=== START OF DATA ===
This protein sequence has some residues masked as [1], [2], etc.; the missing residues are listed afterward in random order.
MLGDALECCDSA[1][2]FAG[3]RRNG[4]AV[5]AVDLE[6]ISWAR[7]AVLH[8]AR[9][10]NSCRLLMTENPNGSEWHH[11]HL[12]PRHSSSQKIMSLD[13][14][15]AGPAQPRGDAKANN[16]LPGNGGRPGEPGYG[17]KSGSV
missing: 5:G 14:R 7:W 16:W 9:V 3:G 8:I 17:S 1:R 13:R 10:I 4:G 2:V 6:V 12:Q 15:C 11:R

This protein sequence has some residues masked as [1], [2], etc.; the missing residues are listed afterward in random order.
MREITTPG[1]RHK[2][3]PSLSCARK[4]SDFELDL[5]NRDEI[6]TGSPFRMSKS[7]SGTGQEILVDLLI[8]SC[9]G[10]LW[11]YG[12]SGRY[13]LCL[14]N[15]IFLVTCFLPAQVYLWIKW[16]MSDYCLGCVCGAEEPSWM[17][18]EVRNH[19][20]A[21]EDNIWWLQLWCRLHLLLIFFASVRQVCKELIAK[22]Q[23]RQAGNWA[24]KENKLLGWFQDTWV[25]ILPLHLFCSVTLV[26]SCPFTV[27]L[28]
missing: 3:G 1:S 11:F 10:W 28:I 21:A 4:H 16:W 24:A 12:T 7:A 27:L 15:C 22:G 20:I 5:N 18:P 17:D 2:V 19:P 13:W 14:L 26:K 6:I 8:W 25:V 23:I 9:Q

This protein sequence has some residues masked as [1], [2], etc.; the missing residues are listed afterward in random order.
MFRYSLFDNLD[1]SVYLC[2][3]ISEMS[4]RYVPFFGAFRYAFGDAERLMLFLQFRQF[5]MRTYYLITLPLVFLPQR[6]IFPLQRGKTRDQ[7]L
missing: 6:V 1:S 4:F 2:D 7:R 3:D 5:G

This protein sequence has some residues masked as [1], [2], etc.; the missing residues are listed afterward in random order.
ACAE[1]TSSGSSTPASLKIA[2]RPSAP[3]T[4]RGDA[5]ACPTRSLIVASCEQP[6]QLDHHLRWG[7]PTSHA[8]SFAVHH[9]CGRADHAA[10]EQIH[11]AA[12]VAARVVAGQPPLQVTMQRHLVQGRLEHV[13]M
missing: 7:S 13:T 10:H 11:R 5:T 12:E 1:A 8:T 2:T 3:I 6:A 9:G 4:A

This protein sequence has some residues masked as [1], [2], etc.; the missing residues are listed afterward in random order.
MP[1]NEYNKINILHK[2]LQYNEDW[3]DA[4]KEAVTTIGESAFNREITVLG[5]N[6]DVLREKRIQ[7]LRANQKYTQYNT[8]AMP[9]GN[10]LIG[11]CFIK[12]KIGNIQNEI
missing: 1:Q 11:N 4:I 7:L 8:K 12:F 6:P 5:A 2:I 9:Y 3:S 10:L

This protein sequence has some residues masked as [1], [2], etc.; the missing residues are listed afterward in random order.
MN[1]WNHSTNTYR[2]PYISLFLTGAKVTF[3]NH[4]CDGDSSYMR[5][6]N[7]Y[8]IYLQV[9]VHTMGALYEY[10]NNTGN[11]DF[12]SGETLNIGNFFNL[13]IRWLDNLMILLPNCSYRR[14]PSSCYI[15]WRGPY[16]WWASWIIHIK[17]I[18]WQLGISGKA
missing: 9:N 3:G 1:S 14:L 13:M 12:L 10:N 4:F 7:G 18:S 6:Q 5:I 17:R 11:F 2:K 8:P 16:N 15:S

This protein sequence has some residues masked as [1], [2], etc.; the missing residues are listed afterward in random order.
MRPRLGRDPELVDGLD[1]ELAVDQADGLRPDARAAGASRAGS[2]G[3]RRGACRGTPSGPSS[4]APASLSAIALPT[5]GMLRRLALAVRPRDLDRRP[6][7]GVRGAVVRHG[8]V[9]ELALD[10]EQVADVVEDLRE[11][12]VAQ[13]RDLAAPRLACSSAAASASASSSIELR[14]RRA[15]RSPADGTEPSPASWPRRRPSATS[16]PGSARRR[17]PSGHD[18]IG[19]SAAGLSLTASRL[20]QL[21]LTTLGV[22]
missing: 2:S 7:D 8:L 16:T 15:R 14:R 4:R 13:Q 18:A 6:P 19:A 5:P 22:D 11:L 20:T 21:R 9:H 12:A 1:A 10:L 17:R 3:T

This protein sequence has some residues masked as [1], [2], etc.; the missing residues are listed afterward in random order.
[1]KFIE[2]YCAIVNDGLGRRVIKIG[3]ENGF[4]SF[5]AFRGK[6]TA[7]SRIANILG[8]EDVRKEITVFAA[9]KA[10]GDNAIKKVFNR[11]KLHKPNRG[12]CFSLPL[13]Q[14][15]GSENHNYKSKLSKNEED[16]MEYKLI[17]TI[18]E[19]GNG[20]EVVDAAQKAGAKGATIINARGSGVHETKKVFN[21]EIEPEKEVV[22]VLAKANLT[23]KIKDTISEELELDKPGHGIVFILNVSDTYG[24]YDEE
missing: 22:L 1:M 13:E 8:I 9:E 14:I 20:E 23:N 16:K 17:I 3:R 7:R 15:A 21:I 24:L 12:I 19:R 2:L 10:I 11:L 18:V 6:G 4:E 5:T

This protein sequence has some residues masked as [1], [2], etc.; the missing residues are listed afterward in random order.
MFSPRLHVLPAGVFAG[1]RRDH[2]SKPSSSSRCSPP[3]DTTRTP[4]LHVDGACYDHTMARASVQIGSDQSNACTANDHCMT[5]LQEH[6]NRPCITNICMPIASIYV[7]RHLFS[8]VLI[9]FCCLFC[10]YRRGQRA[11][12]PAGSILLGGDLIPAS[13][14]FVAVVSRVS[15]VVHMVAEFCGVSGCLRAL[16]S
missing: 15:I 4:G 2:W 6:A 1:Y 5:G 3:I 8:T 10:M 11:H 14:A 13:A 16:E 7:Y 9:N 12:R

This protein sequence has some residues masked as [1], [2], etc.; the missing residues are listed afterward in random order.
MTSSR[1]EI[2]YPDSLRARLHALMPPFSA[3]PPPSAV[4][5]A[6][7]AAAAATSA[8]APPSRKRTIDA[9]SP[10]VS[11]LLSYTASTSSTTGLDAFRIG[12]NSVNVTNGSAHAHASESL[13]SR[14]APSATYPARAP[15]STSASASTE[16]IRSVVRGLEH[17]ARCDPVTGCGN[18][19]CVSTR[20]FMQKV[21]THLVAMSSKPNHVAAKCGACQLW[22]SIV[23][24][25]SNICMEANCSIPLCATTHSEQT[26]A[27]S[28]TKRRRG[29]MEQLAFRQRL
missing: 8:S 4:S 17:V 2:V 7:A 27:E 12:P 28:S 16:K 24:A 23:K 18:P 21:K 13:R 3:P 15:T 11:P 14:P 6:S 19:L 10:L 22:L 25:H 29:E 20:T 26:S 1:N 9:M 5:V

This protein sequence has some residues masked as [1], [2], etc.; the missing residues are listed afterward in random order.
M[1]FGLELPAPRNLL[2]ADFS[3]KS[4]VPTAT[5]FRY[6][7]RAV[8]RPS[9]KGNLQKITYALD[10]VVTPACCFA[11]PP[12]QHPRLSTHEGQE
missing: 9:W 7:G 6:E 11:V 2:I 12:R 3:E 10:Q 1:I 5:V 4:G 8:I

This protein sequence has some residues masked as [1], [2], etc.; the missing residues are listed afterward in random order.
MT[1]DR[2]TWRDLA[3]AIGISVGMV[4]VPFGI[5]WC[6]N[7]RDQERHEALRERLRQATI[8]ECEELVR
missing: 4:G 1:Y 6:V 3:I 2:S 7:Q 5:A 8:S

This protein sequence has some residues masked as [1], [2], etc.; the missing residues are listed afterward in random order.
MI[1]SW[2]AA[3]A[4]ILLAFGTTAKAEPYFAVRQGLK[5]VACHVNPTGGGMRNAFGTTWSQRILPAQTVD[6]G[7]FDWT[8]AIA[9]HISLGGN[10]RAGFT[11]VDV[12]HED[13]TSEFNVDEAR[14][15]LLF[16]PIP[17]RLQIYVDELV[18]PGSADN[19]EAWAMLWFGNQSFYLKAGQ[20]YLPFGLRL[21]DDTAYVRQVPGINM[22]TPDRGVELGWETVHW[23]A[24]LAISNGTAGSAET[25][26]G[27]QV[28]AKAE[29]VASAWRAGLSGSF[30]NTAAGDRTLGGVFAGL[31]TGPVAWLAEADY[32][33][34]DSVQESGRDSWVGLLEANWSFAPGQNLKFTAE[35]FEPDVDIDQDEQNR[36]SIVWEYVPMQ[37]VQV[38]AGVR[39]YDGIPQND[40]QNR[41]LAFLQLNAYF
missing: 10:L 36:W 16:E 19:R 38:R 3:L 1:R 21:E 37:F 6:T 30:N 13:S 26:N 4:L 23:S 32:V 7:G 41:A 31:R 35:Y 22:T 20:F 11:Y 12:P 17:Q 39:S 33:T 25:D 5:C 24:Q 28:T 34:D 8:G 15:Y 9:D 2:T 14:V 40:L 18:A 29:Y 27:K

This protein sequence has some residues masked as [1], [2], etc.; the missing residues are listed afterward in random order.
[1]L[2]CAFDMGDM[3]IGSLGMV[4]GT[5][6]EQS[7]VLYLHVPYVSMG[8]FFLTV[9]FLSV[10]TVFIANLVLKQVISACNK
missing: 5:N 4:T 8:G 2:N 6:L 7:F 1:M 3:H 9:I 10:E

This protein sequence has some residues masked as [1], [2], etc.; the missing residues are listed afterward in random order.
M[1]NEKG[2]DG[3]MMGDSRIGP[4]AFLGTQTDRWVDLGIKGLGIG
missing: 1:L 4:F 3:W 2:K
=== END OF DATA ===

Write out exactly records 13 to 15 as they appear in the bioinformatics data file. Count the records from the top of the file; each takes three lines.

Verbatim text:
This protein sequence has some residues masked as [1], [2], etc.; the missing residues are listed afterward in random order.
MI[1]SW[2]AA[3]A[4]ILLAFGTTAKAEPYFAVRQGLK[5]VACHVNPTGGGMRNAFGTTWSQRILPAQTVD[6]G[7]FDWT[8]AIA[9]HISLGGN[10]RAGFT[11]VDV[12]HED[13]TSEFNVDEAR[14][15]LLF[16]PIP[17]RLQIYVDELV[18]PGSADN[19]EAWAMLWFGNQSFYLKAGQ[20]YLPFGLRL[21]DDTAYVRQVPGINM[22]TPDRGVELGWETVHW[23]A[24]LAISNGTAGSAET[25][26]G[27]QV[28]AKAE[29]VASAWRAGLSGSF[30]NTAAGDRTLGGVFAGL[31]TGPVAWLAEADY[32][33][34]DSVQESGRDSWVGLLEANWSFAPGQNLKFTAE[35]FEPDVDIDQDEQNR[36]SIVWEYVPMQ[37]VQV[38]AGVR[39]YDGIPQND[40]QNR[41]LAFLQLNAYF
missing: 10:L 36:W 16:E 19:R 38:R 3:L 1:R 21:E 37:F 6:T 30:N 13:S 26:N 4:L 23:S 32:V 7:G 41:A 31:R 35:Y 22:T 20:F 11:Y 12:P 17:Q 39:S 33:T 25:D 5:C 24:Q 28:T 34:D 8:G 15:Y 9:D 2:T 14:V 40:L 18:A 29:Y 27:K

This protein sequence has some residues masked as [1], [2], etc.; the missing residues are listed afterward in random order.
[1]L[2]CAFDMGDM[3]IGSLGMV[4]GT[5][6]EQS[7]VLYLHVPYVSMG[8]FFLTV[9]FLSV[10]TVFIANLVLKQVISACNK
missing: 5:N 4:T 8:G 2:N 6:L 7:F 1:M 3:H 9:I 10:E

This protein sequence has some residues masked as [1], [2], etc.; the missing residues are listed afterward in random order.
M[1]NEKG[2]DG[3]MMGDSRIGP[4]AFLGTQTDRWVDLGIKGLGIG
missing: 1:L 4:F 3:W 2:K